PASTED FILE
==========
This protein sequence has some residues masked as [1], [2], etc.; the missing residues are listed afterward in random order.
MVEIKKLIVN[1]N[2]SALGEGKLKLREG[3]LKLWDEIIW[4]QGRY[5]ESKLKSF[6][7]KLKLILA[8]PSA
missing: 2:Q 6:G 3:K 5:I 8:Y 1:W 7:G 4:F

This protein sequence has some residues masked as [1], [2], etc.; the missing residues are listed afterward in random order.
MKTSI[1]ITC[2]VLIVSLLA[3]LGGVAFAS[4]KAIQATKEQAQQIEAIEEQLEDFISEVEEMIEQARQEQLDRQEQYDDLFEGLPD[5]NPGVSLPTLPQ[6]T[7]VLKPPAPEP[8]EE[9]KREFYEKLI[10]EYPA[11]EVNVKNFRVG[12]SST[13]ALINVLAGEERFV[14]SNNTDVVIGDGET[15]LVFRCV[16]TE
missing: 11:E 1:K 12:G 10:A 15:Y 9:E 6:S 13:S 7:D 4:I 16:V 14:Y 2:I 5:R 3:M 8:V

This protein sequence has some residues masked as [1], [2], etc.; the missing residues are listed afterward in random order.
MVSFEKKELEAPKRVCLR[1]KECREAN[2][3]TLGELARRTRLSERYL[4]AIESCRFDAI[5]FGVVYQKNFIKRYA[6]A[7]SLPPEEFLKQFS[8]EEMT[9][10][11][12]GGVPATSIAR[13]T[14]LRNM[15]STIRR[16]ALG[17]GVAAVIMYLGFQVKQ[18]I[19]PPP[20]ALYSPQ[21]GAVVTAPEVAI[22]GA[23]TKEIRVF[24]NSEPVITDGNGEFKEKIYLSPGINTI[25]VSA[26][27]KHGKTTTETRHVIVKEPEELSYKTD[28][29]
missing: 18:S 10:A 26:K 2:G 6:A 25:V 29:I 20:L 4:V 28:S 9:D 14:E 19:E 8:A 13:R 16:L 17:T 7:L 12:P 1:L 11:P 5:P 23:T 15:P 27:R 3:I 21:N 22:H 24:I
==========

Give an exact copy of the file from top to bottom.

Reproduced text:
This protein sequence has some residues masked as [1], [2], etc.; the missing residues are listed afterward in random order.
MVEIKKLIVN[1]N[2]SALGEGKLKLREG[3]LKLWDEIIW[4]QGRY[5]ESKLKSF[6][7]KLKLILA[8]PSA
missing: 2:Q 6:G 3:K 5:I 8:Y 1:W 7:G 4:F

This protein sequence has some residues masked as [1], [2], etc.; the missing residues are listed afterward in random order.
MKTSI[1]ITC[2]VLIVSLLA[3]LGGVAFAS[4]KAIQATKEQAQQIEAIEEQLEDFISEVEEMIEQARQEQLDRQEQYDDLFEGLPD[5]NPGVSLPTLPQ[6]T[7]VLKPPAPEP[8]EE[9]KREFYEKLI[10]EYPA[11]EVNVKNFRVG[12]SST[13]ALINVLAGEERFV[14]SNNTDVVIGDGET[15]LVFRCV[16]TE
missing: 11:E 1:K 12:G 10:A 15:Y 9:E 6:S 13:S 7:D 4:I 16:V 14:Y 2:I 5:R 3:M 8:V

This protein sequence has some residues masked as [1], [2], etc.; the missing residues are listed afterward in random order.
MVSFEKKELEAPKRVCLR[1]KECREAN[2][3]TLGELARRTRLSERYL[4]AIESCRFDAI[5]FGVVYQKNFIKRYA[6]A[7]SLPPEEFLKQFS[8]EEMT[9][10][11][12]GGVPATSIAR[13]T[14]LRNM[15]STIRR[16]ALG[17]GVAAVIMYLGFQVKQ[18]I[19]PPP[20]ALYSPQ[21]GAVVTAPEVAI[22]GA[23]TKEIRVF[24]NSEPVITDGNGEFKEKIYLSPGINTI[25]VSA[26][27]KHGKTTTETRHVIVKEPEELSYKTD[28][29]
missing: 18:S 10:A 26:K 2:G 6:A 25:V 29:I 20:L 4:V 28:S 9:D 14:E 19:E 8:A 13:R 16:L 17:T 7:L 12:P 1:L 11:P 5:P 23:T 15:P 27:R 3:I 21:N 22:H 24:I